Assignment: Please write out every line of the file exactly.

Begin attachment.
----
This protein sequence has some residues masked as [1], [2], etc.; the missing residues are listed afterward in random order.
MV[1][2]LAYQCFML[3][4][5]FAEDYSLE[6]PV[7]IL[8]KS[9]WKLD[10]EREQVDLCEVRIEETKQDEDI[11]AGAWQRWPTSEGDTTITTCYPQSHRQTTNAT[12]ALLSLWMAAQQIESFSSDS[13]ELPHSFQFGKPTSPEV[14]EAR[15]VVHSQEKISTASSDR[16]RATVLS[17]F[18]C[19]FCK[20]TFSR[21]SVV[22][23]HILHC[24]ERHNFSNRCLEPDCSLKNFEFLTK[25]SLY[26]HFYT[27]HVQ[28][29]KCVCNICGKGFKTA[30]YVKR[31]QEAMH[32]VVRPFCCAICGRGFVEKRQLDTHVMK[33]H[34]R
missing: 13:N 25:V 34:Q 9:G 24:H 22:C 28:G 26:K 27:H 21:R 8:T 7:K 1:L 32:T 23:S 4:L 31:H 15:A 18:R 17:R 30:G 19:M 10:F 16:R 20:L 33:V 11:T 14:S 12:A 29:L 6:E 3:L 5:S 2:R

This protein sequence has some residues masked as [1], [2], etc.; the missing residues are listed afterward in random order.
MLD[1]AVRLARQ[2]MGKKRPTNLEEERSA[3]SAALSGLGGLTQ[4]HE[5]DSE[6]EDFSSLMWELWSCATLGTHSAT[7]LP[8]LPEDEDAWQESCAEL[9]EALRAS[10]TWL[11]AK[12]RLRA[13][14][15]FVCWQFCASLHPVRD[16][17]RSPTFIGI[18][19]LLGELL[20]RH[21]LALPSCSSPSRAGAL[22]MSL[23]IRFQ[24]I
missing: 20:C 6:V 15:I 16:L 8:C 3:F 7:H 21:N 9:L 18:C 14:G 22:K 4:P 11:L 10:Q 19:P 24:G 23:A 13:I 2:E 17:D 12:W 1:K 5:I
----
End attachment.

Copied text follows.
This protein sequence has some residues masked as [1], [2], etc.; the missing residues are listed afterward in random order.
MV[1][2]LAYQCFML[3][4][5]FAEDYSLE[6]PV[7]IL[8]KS[9]WKLD[10]EREQVDLCEVRIEETKQDEDI[11]AGAWQRWPTSEGDTTITTCYPQSHRQTTNAT[12]ALLSLWMAAQQIESFSSDS[13]ELPHSFQFGKPTSPEV[14]EAR[15]VVHSQEKISTASSDR[16]RATVLS[17]F[18]C[19]FCK[20]TFSR[21]SVV[22][23]HILHC[24]ERHNFSNRCLEPDCSLKNFEFLTK[25]SLY[26]HFYT[27]HVQ[28][29]KCVCNICGKGFKTA[30]YVKR[31]QEAMH[32]VVRPFCCAICGRGFVEKRQLDTHVMK[33]H[34]R
missing: 13:N 25:V 34:Q 9:G 24:H 22:C 28:G 26:K 27:H 21:R 8:T 7:K 1:L 32:T 23:S 4:L 31:H 15:A 18:R 17:R 30:G 19:M 10:F 16:R 20:L 33:V 11:T 14:S 12:A 29:L 6:E 3:L 5:S 2:R

This protein sequence has some residues masked as [1], [2], etc.; the missing residues are listed afterward in random order.
MLD[1]AVRLARQ[2]MGKKRPTNLEEERSA[3]SAALSGLGGLTQ[4]HE[5]DSE[6]EDFSSLMWELWSCATLGTHSAT[7]LP[8]LPEDEDAWQESCAEL[9]EALRAS[10]TWL[11]AK[12]RLRA[13][14][15]FVCWQFCASLHPVRD[16][17]RSPTFIGI[18][19]LLGELL[20]RH[21]LALPSCSSPSRAGAL[22]MSL[23]IRFQ[24]I
missing: 20:C 6:V 15:I 16:L 8:C 3:F 7:H 21:N 9:L 18:C 14:G 22:K 4:P 11:L 10:Q 19:P 24:G 23:A 13:I 2:E 17:D 12:W 1:K 5:I